There has been significant legal change in recent years affording survivors of childhood abuse the right to pursue compensation for the harm they have suffered.
Survivors are now able to choose whether they would like to pursue compensation through the National Redress Scheme or alternatively instruct a lawyer to assist them with a civil claim for compensation. The aim of this article is to inform survivors of some key differences between these two legal avenues.
The National Redress Scheme (“the Scheme”) permits survivors of childhood sexual abuse to submit an application for compensation. Survivors of serious childhood physical abuse are not eligible to make a claim through the Scheme.
The Scheme is an informal process whereby the survivor liaises solely with the employees of the Scheme. They do not interact with the institution or entity responsible for the abuse.
The Scheme caps payments at $150,000.00, though it is noted that the average payment is expected to be half of same. The Scheme utilises a “matrix” which details varying levels of abuse to determine the compensation a survivor is entitled to. The Scheme has a lower threshold of proof and they only need to be satisfied that there was a “reasonable likelihood” that the abuse occurred. Once a survivor accepts an offer of settlement they will sign a legal document and forfeit their rights to make any further claims against the institution or entity responsible for the abuse.
It is important to note that not every survivor will be eligible to make a claim via the Scheme. The institution or entity responsible for the abuse must have joined the Scheme. Survivors who have been convicted of a crime and received a single sentence of imprisonment of five years or more are not automatically eligible to make a claim through the Scheme. They will need to complete a special assessment process to determine if they will be permitted to make a claim through the Scheme.
Survivors who are currently incarcerated are not generally permitted to apply to the Scheme until they are released unless special circumstances exist.
Legislative changes which came into effect in 2016 now permit survivors of childhood sexual abuse and serious physical abuse to pursue civil claims for compensation. These claims do not have the same compensatory restrictions as the Scheme. Survivors are able to claim for many different types of compensation as a result of the injuries they have suffered from the abuse including economic loss, out of pocket expenses, pain and suffering and care and assistance. In addition, the institution or entity responsible for the abuse will also contribute to a portion of the survivor’s legal costs incurred during the claims process.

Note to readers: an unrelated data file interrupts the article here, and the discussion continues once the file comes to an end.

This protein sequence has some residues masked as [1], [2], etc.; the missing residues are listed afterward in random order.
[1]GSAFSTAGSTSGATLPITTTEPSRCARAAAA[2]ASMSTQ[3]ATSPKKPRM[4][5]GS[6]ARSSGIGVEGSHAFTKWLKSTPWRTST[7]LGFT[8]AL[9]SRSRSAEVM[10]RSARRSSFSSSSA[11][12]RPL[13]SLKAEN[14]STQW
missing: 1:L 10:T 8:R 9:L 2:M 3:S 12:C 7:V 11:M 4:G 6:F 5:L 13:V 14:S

If a survivor’s civil claim is successful they will almost certainly receive a much higher award of compensation than that offered through the Scheme.
Civil claims are more complex and require the assistance of an experienced lawyer. A survivor’s lawyer will liaise directly with the institution or entity (or their legal representative) and obtain evidence as to the incidents of abuse and loss and injury suffered.
Once the survivor’s lawyer has obtained the necessary evidence, they will arrange an informal settlement conference. This conference will be an opportunity for the parties to meet to try and resolve the matter. Many matters are able to be resolved at this conference without the need to file Court proceedings.
If the matter is not able to be resolved, the survivor’s lawyer will file Court proceedings. It is important to note that there is ample opportunity to resolve a matter before it reaches a trial including a Court mandated mediation. Only a small number of matters will ever reach a trial.
Do you need help?
We recognise that survivors of childhood abuse are strong individuals who deserve the right to seek compensation for the harm they have suffered. We also understand that it can be difficult to know which pathway is the right one to choose. It is important to speak with a lawyer who is experienced in institutional abuse matters prior to accepting any offer of settlement.
Turner Freeman has a number of lawyers located throughout Australia with experience in institutional abuse. We invite survivors to contact our Sydney office on (02) 8222 3333 for a confidential and obligation free discussion to help inform them as to their rights and legal options.